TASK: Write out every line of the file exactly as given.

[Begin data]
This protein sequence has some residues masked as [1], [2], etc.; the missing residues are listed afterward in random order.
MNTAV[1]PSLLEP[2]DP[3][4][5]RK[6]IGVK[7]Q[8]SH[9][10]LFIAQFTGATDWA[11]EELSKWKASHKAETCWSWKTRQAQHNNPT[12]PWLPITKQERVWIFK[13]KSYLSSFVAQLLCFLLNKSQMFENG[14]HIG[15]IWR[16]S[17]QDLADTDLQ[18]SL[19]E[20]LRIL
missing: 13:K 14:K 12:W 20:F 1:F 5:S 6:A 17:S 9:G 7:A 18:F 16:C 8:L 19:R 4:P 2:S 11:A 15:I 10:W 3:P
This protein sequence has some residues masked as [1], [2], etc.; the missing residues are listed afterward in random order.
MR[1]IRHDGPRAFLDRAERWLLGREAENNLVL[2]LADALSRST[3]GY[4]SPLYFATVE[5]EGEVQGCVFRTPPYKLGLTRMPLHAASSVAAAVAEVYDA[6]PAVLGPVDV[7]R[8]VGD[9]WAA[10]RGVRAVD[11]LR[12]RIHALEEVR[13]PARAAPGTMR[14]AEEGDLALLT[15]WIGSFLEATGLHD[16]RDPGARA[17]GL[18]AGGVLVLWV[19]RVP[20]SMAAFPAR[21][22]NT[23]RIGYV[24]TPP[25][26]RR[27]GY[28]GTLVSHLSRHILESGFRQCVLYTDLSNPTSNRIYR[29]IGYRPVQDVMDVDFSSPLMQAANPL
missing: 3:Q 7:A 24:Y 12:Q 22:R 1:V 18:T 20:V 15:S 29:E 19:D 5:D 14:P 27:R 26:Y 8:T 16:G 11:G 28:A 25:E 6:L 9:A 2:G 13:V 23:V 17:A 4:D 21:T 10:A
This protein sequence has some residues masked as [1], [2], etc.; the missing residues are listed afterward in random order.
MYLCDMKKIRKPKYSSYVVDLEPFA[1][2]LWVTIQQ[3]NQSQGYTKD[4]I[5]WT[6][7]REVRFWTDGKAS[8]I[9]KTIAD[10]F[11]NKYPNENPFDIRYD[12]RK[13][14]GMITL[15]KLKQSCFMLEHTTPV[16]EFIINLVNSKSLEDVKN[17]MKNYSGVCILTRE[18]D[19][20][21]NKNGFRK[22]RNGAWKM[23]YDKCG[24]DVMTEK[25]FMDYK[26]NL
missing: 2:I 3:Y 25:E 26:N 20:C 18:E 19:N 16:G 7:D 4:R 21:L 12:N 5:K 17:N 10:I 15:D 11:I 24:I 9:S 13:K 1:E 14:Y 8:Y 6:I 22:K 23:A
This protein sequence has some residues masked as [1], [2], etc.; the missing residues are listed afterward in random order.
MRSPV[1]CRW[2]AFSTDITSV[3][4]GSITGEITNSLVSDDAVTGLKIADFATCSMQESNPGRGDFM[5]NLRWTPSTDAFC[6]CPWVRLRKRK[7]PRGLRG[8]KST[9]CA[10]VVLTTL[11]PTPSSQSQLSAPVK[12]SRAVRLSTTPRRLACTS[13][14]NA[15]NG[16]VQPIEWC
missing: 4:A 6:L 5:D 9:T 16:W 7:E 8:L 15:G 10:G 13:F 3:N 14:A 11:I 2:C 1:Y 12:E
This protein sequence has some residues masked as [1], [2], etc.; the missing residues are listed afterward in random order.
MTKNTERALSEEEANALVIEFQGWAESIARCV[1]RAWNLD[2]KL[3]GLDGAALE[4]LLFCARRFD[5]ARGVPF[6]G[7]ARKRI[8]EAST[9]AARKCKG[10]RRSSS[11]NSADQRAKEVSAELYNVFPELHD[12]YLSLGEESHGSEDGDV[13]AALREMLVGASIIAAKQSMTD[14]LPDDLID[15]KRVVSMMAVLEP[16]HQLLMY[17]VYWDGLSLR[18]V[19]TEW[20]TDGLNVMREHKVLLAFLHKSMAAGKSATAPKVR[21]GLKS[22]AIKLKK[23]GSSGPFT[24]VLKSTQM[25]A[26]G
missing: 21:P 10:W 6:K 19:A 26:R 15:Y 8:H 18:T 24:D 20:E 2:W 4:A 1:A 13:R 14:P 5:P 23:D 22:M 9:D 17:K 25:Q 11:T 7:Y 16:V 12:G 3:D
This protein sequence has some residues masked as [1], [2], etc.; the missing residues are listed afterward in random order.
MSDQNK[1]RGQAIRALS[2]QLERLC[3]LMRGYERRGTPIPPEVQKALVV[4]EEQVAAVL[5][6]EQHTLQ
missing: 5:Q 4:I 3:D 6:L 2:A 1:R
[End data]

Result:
This protein sequence has some residues masked as [1], [2], etc.; the missing residues are listed afterward in random order.
MNTAV[1]PSLLEP[2]DP[3][4][5]RK[6]IGVK[7]Q[8]SH[9][10]LFIAQFTGATDWA[11]EELSKWKASHKAETCWSWKTRQAQHNNPT[12]PWLPITKQERVWIFK[13]KSYLSSFVAQLLCFLLNKSQMFENG[14]HIG[15]IWR[16]S[17]QDLADTDLQ[18]SL[19]E[20]LRIL
missing: 13:K 14:K 12:W 20:F 1:F 5:S 6:A 17:S 9:G 7:A 18:F 16:C 8:L 19:R 4:P 2:S 11:A 15:I 10:W 3:P
This protein sequence has some residues masked as [1], [2], etc.; the missing residues are listed afterward in random order.
MR[1]IRHDGPRAFLDRAERWLLGREAENNLVL[2]LADALSRST[3]GY[4]SPLYFATVE[5]EGEVQGCVFRTPPYKLGLTRMPLHAASSVAAAVAEVYDA[6]PAVLGPVDV[7]R[8]VGD[9]WAA[10]RGVRAVD[11]LR[12]RIHALEEVR[13]PARAAPGTMR[14]AEEGDLALLT[15]WIGSFLEATGLHD[16]RDPGARA[17]GL[18]AGGVLVLWV[19]RVP[20]SMAAFPAR[21][22]NT[23]RIGYV[24]TPP[25][26]RR[27]GY[28]GTLVSHLSRHILESGFRQCVLYTDLSNPTSNRIYR[29]IGYRPVQDVMDVDFSSPLMQAANPL
missing: 3:Q 7:A 24:Y 12:Q 22:R 1:V 18:T 20:V 15:S 29:E 19:D 5:D 14:P 27:R 26:Y 8:T 16:G 11:G 28:A 25:E 6:L 9:A 2:G 13:V 23:V 17:A 4:D 21:T 10:A
This protein sequence has some residues masked as [1], [2], etc.; the missing residues are listed afterward in random order.
MYLCDMKKIRKPKYSSYVVDLEPFA[1][2]LWVTIQQ[3]NQSQGYTKD[4]I[5]WT[6][7]REVRFWTDGKAS[8]I[9]KTIAD[10]F[11]NKYPNENPFDIRYD[12]RK[13][14]GMITL[15]KLKQSCFMLEHTTPV[16]EFIINLVNSKSLEDVKN[17]MKNYSGVCILTRE[18]D[19][20][21]NKNGFRK[22]RNGAWKM[23]YDKCG[24]DVMTEK[25]FMDYK[26]NL
missing: 2:I 3:Y 25:E 26:N 20:C 18:E 19:N 16:G 7:D 4:R 21:L 12:N 5:K 17:N 10:I 15:D 11:I 24:I 9:S 13:K 1:E 14:Y 8:Y 6:I 22:K 23:A
This protein sequence has some residues masked as [1], [2], etc.; the missing residues are listed afterward in random order.
MRSPV[1]CRW[2]AFSTDITSV[3][4]GSITGEITNSLVSDDAVTGLKIADFATCSMQESNPGRGDFM[5]NLRWTPSTDAFC[6]CPWVRLRKRK[7]PRGLRG[8]KST[9]CA[10]VVLTTL[11]PTPSSQSQLSAPVK[12]SRAVRLSTTPRRLACTS[13][14]NA[15]NG[16]VQPIEWC
missing: 4:A 6:L 5:D 9:T 16:W 7:E 8:L 15:G 10:G 13:F 3:N 14:A 11:I 2:C 1:Y 12:E
This protein sequence has some residues masked as [1], [2], etc.; the missing residues are listed afterward in random order.
MTKNTERALSEEEANALVIEFQGWAESIARCV[1]RAWNLD[2]KL[3]GLDGAALE[4]LLFCARRFD[5]ARGVPF[6]G[7]ARKRI[8]EAST[9]AARKCKG[10]RRSSS[11]NSADQRAKEVSAELYNVFPELHD[12]YLSLGEESHGSEDGDV[13]AALREMLVGASIIAAKQSMTD[14]LPDDLID[15]KRVVSMMAVLEP[16]HQLLMY[17]VYWDGLSLR[18]V[19]TEW[20]TDGLNVMREHKVLLAFLHKSMAAGKSATAPKVR[21]GLKS[22]AIKLKK[23]GSSGPFT[24]VLKSTQM[25]A[26]G
missing: 21:P 10:W 6:K 19:A 26:R 15:Y 8:H 18:T 24:D 20:E 2:W 4:A 1:A 13:R 14:P 5:P 23:D 22:M 9:D 17:K 25:Q 11:T 7:Y 16:V 12:G 3:D
This protein sequence has some residues masked as [1], [2], etc.; the missing residues are listed afterward in random order.
MSDQNK[1]RGQAIRALS[2]QLERLC[3]LMRGYERRGTPIPPEVQKALVV[4]EEQVAAVL[5][6]EQHTLQ
missing: 5:Q 4:I 3:D 6:L 2:A 1:R